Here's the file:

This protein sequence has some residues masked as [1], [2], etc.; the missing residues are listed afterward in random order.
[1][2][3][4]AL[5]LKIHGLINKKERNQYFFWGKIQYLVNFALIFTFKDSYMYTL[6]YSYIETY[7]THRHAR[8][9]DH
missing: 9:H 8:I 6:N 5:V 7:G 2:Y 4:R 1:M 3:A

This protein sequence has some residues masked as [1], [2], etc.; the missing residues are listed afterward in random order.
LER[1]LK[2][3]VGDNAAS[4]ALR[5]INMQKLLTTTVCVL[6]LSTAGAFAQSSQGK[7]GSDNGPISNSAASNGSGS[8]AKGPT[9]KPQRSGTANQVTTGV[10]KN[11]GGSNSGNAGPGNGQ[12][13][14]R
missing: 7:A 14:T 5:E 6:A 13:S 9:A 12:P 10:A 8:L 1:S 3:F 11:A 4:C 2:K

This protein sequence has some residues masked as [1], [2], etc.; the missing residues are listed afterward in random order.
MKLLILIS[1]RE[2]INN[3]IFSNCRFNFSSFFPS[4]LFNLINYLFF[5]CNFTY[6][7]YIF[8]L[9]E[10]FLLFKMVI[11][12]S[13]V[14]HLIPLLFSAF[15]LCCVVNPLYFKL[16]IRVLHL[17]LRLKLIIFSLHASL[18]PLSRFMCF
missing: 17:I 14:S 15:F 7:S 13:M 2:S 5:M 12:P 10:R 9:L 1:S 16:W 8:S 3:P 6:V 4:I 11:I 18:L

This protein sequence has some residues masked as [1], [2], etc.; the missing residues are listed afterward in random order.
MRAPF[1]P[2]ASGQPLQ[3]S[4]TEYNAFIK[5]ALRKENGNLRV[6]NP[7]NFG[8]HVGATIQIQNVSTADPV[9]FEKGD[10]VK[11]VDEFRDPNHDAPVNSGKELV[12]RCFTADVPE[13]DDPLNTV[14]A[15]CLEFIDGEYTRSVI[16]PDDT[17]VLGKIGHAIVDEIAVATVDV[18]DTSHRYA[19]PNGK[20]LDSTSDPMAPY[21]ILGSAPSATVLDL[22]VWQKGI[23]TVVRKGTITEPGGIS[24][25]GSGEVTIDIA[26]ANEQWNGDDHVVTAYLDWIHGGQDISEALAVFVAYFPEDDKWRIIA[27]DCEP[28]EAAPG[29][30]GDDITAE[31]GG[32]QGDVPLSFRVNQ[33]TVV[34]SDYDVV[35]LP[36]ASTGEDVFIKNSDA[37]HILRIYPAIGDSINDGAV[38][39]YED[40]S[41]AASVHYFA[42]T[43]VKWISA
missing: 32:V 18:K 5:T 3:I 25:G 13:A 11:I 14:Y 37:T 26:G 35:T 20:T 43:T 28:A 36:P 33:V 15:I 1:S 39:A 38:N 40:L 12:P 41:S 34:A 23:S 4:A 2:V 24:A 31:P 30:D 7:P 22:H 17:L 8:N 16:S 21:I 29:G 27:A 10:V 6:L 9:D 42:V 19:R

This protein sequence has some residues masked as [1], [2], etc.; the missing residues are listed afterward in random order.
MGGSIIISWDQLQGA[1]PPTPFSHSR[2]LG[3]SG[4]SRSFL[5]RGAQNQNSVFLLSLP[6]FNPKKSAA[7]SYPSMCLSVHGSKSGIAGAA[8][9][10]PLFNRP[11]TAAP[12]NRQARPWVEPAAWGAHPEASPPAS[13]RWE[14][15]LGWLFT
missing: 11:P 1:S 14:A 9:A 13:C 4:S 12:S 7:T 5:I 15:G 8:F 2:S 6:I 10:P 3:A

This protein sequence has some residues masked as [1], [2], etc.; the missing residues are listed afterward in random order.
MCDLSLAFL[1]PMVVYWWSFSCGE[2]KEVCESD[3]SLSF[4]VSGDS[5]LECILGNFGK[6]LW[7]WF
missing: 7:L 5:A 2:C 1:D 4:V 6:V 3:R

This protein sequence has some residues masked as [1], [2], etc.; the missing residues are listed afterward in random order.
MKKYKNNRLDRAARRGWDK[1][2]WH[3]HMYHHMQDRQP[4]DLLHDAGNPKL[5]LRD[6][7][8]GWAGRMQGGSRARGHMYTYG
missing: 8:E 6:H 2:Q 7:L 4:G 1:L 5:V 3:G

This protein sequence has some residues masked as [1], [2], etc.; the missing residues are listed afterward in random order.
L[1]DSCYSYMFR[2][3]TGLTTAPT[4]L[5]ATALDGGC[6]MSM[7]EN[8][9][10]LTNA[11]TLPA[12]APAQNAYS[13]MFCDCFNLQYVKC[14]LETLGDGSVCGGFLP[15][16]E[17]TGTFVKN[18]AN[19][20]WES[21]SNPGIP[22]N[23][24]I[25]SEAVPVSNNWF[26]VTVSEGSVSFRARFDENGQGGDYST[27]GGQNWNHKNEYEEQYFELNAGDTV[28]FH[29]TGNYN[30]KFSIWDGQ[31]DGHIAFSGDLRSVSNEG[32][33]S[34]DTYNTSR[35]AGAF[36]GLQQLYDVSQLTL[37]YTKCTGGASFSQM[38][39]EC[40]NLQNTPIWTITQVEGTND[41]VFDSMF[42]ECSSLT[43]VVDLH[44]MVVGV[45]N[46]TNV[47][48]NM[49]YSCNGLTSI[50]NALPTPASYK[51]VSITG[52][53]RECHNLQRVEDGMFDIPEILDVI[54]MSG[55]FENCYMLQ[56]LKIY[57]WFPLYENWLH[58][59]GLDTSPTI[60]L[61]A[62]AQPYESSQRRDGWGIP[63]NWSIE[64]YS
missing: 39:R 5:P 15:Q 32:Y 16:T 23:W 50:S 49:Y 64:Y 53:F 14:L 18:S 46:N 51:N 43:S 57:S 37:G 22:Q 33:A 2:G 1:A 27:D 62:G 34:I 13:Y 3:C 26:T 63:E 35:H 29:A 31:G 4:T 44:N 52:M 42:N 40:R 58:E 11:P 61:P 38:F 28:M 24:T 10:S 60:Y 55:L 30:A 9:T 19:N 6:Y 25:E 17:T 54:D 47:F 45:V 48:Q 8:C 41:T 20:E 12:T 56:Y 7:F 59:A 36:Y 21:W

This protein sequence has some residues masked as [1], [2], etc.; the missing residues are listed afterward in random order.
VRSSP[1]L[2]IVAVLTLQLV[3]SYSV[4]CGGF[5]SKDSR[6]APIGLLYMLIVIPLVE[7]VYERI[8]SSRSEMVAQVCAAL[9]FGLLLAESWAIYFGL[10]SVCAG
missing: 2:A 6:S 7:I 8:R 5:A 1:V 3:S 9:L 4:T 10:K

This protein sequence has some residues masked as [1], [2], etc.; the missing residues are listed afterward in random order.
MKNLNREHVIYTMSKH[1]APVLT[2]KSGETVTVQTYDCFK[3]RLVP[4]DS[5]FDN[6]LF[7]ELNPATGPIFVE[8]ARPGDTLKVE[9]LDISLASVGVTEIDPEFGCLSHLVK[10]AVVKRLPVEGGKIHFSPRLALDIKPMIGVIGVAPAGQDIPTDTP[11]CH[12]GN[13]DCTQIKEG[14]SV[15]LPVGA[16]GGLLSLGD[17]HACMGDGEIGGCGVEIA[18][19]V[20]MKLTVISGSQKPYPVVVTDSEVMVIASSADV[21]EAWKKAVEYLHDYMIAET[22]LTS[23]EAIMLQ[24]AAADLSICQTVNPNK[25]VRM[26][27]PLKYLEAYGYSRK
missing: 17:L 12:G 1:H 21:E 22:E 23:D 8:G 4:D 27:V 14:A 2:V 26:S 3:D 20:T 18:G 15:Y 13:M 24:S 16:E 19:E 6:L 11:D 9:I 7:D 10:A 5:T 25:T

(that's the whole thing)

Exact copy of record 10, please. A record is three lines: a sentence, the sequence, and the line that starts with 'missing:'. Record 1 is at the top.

This protein sequence has some residues masked as [1], [2], etc.; the missing residues are listed afterward in random order.
MKNLNREHVIYTMSKH[1]APVLT[2]KSGETVTVQTYDCFK[3]RLVP[4]DS[5]FDN[6]LF[7]ELNPATGPIFVE[8]ARPGDTLKVE[9]LDISLASVGVTEIDPEFGCLSHLVK[10]AVVKRLPVEGGKIHFSPRLALDIKPMIGVIGVAPAGQDIPTDTP[11]CH[12]GN[13]DCTQIKEG[14]SV[15]LPVGA[16]GGLLSLGD[17]HACMGDGEIGGCGVEIA[18][19]V[20]MKLTVISGSQKPYPVVVTDSEVMVIASSADV[21]EAWKKAVEYLHDYMIAET[22]LTS[23]EAIMLQ[24]AAADLSICQTVNPNK[25]VRM[26][27]PLKYLEAYGYSRK
missing: 17:L 12:G 1:H 21:E 22:E 23:D 8:G 4:D 27:V 14:A 2:V 26:S 3:D 20:T 18:G 15:Y 13:M 24:S 16:E 19:E 6:L 11:D 9:I 7:D 10:A 5:T 25:T